Smith’s mom said she could not wait for her to become her again and return to a normal life. But there was nothing happening in her life that was normal to the life she had before becoming a combat veteran and changing that frame of mind is nearly a impossibility, especially when dealing with physical, emotional and traumatic injuries. Smith said it was the “her now” that got her home alive so people have to acknowledge that this is the person you have to deal with now. Not only did Smith have to deal with learning to return to society as a functioning person, but she continuously had the battle of dealing with the VA that would just tell her that women were not in combat, and kept asking what happened to her to bring on the PTS. For six years her medical file said an IUD, as in female contraceptive, blew her up. She had a fractured L4, a slipped L5 and a herniated L5 for 11 years plus. She was in pain, but it was metastasized with cortisone injections, so now she has disc degeneration on top of all this, to the point that she is in constant severe pain.
In 2012 the VA put Smith on high dose opioids for four and a half years. She went to orthopedics and the guy said, “You must be in a lot of pain.” He wanted to put her on aspirin, Motrin and 25 weeks of physical therapy. She had just completed 26 weeks of physical therapy while on high-dose opioids.
“I told him you can’t just give me Advil and if you do this I am going to become part of the 22,” she said. “I have a high tolerance for pain, but I couldn’t do this much longer. He just looked at me and said, ‘What do you want me to do?’ I realized then why the suicide rate among veterans was so high.”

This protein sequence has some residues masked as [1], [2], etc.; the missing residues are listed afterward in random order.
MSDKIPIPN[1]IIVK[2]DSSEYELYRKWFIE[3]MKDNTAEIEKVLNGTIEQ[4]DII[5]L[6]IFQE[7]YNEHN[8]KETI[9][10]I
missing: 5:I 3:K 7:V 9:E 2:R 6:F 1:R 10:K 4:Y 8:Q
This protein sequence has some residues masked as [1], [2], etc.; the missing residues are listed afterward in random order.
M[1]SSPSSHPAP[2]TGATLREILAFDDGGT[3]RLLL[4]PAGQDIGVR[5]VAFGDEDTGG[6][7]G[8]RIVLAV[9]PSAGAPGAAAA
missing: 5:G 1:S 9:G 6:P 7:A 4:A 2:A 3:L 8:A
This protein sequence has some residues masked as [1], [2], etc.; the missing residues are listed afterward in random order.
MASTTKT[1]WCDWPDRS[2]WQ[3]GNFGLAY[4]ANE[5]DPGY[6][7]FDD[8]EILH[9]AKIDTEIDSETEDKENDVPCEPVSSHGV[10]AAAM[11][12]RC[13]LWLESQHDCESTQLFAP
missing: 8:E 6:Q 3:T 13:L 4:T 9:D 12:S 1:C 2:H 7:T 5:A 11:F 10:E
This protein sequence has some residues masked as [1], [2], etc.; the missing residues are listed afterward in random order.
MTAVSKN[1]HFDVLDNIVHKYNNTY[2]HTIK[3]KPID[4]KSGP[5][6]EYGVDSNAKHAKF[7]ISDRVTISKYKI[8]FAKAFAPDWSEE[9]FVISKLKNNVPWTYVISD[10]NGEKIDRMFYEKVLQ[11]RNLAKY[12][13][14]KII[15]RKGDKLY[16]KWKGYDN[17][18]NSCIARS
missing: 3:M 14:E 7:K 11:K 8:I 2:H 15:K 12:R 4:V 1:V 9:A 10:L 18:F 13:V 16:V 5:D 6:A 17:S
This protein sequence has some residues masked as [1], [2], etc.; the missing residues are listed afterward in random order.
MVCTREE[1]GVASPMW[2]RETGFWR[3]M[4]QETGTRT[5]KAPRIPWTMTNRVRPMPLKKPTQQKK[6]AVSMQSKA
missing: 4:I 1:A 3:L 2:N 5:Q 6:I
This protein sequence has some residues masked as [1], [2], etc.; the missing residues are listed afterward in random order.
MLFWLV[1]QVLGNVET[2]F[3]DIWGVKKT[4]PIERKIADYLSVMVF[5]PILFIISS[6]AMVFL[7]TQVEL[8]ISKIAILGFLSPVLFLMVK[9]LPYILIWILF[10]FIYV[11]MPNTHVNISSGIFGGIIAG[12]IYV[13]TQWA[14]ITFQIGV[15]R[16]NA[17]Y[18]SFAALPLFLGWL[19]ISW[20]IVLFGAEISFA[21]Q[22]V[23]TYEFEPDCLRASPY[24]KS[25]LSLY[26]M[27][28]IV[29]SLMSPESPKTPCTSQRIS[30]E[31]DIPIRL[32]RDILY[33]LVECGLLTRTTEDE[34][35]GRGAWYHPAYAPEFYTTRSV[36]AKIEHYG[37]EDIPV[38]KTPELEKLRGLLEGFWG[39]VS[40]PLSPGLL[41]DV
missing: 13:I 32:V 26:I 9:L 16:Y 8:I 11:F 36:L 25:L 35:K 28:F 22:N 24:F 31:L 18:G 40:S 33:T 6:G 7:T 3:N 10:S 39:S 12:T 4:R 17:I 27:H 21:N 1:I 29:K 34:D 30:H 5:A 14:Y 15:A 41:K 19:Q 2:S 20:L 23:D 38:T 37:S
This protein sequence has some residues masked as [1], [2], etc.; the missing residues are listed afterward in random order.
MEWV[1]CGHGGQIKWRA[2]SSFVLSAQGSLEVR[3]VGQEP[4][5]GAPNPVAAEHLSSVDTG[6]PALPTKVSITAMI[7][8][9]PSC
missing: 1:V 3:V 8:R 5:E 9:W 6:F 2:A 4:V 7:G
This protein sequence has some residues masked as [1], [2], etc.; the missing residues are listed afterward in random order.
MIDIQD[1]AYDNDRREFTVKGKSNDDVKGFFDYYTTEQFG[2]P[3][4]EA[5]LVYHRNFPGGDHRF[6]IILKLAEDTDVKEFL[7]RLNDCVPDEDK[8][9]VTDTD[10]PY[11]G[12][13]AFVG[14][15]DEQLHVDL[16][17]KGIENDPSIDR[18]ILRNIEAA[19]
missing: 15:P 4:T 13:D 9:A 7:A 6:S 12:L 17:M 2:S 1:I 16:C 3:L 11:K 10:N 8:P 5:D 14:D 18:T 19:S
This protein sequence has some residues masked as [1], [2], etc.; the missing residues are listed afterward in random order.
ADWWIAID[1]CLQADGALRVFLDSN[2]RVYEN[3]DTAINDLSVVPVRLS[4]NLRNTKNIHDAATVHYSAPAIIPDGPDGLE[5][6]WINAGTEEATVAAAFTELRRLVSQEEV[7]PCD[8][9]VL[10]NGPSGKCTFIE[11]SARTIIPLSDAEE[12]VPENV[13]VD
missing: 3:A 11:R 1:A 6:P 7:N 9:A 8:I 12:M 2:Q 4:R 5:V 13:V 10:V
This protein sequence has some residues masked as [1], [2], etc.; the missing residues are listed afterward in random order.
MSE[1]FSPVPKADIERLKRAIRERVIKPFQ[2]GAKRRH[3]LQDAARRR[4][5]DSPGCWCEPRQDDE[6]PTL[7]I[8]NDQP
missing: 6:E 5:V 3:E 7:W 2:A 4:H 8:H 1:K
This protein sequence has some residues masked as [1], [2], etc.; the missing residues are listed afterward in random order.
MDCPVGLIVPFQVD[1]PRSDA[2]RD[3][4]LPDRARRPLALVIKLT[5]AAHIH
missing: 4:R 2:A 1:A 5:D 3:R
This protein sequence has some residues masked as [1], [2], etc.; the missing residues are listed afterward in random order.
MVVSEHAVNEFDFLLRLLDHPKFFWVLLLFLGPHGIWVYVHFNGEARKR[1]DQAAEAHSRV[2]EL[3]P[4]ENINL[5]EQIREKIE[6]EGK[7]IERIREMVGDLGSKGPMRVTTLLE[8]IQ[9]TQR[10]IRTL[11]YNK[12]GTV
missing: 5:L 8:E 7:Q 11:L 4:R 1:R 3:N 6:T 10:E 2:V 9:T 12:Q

In a last ditch effort Smith decided to take all of the money that she made contracting and find her own orthopedic surgeon. She took to Facebook for help and asked for a highly experienced orthopedic doctor. A well known injured Marine told her to give him a call. He told her about a program UCLA called Operation Mend. It provides the newest technology with the best doctors on the west coast at no charge to the veteran.
“So last year I got a biomorphagenic,” she said. “The biotech is creating my own genetic bone back into my spine. After the surgery, the doctors took me off the opioids. They did a step-down process because I was addicted to them. That is how technology saved my life. I finally saw some help from becoming part of the 22.”